Importantly, I would convene a Council of Economic Advisors, made up of some of those industry leaders, local businesses, and representatives from Cabinet. I would engage them in continuous, constructive dialogue geared toward how we can make Bermuda an even better place to work, reside and play, while at the same time, preserve it as the Bermuda so many of us know as our native home.


We need to continue our move toward development of destination resorts - first name hotel properties like Atlantis - where the discerning visitor will visit, and where those who want to see the discerning visitor will visit as well. We must continue to create programs that attract visitors, and to seek new airline routes, cheaper airline tickets, more leisure and business travelers, more individual and group travelers, and expansion of the golf and spa season. We must continue to put resources into our golf courses. Importantly, we must make sure that all of these and other tourism efforts are not defeated by negative visitor experiences.

As leader, I would strive for a national integration of purpose with regard to tourism. Tourism continues to be one of the two main pillars of our economy, so we must all be hosts to our guests - even the law enforcement official who conducts a search of someone who looks suspicious at the airport on arrival or departure. There is a way for each and every one of us to do our jobs in a way that is firm and correct, but at the same time courteous, respectful and as pleasantly as possible.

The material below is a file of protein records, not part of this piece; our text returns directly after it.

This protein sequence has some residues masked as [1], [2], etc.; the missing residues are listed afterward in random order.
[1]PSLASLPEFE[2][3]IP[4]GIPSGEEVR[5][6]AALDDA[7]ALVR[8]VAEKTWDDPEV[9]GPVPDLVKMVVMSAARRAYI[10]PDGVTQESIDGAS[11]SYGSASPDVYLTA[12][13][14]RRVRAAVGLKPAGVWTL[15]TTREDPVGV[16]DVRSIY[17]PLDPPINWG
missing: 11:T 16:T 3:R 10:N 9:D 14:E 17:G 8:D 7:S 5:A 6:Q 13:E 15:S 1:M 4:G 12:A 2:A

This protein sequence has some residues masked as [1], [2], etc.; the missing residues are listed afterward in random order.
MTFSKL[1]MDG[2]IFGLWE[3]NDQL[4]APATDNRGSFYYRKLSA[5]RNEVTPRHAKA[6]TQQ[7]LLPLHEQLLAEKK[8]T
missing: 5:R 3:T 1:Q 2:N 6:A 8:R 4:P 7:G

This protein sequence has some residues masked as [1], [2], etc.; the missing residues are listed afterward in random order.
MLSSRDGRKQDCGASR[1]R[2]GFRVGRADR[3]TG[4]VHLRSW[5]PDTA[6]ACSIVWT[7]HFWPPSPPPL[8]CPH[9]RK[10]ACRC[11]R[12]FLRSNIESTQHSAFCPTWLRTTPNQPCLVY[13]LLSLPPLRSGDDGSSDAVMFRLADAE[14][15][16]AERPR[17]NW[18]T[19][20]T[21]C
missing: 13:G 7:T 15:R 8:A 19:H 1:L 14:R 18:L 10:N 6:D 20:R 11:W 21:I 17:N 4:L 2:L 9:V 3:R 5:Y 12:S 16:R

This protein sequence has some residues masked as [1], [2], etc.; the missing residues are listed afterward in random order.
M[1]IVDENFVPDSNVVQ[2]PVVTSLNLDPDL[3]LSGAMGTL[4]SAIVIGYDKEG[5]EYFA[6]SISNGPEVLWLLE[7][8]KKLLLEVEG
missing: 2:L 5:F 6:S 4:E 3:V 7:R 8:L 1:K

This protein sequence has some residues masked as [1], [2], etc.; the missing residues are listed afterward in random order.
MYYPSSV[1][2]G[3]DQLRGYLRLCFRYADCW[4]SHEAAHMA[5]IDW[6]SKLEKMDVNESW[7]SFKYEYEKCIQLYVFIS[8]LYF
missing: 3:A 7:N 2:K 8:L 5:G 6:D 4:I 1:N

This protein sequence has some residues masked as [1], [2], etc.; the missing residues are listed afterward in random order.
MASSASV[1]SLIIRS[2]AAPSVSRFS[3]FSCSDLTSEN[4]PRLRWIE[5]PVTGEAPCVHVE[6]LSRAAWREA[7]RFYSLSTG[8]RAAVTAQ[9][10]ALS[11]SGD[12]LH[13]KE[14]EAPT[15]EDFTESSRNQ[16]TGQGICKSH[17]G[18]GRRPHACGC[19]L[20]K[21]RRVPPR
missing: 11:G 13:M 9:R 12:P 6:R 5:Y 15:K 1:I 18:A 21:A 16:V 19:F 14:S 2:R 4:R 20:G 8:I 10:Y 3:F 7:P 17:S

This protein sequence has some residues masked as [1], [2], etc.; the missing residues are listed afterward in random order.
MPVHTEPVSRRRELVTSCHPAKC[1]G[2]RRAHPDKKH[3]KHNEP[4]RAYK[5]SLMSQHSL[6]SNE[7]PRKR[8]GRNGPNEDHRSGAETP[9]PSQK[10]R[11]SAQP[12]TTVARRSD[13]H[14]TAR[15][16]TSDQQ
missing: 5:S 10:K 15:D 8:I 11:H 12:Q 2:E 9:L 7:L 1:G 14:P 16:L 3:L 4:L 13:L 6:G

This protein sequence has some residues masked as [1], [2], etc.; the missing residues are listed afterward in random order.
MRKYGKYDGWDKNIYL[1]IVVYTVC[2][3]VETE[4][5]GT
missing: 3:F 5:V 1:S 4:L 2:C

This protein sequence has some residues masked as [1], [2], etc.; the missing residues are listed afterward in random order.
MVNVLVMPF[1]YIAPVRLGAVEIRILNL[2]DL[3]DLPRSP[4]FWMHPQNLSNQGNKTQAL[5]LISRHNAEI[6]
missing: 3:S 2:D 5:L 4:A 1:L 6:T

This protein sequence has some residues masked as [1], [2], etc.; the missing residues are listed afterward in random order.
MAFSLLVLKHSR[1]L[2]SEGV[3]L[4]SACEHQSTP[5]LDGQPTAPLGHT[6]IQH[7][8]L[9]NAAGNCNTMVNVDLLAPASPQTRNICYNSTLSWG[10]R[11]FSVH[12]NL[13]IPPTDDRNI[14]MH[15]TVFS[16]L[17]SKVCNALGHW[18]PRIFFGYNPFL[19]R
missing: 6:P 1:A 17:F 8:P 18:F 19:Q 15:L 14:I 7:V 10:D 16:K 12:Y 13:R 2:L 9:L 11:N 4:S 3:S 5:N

With Tourism, we have only just begun. We have outstanding results for the third quarter. Although I am sure that Minister Burch will provide details, I must share with you the most recent good news. Through only the past 9 months of 2006, visitor arrivals have exceeded all of 2005's arrivals. There is a promising future for us. As your leader, I would see that this momentum increases and that by the year 2010, we would usher in a Platinum Period of Bermuda Tourism.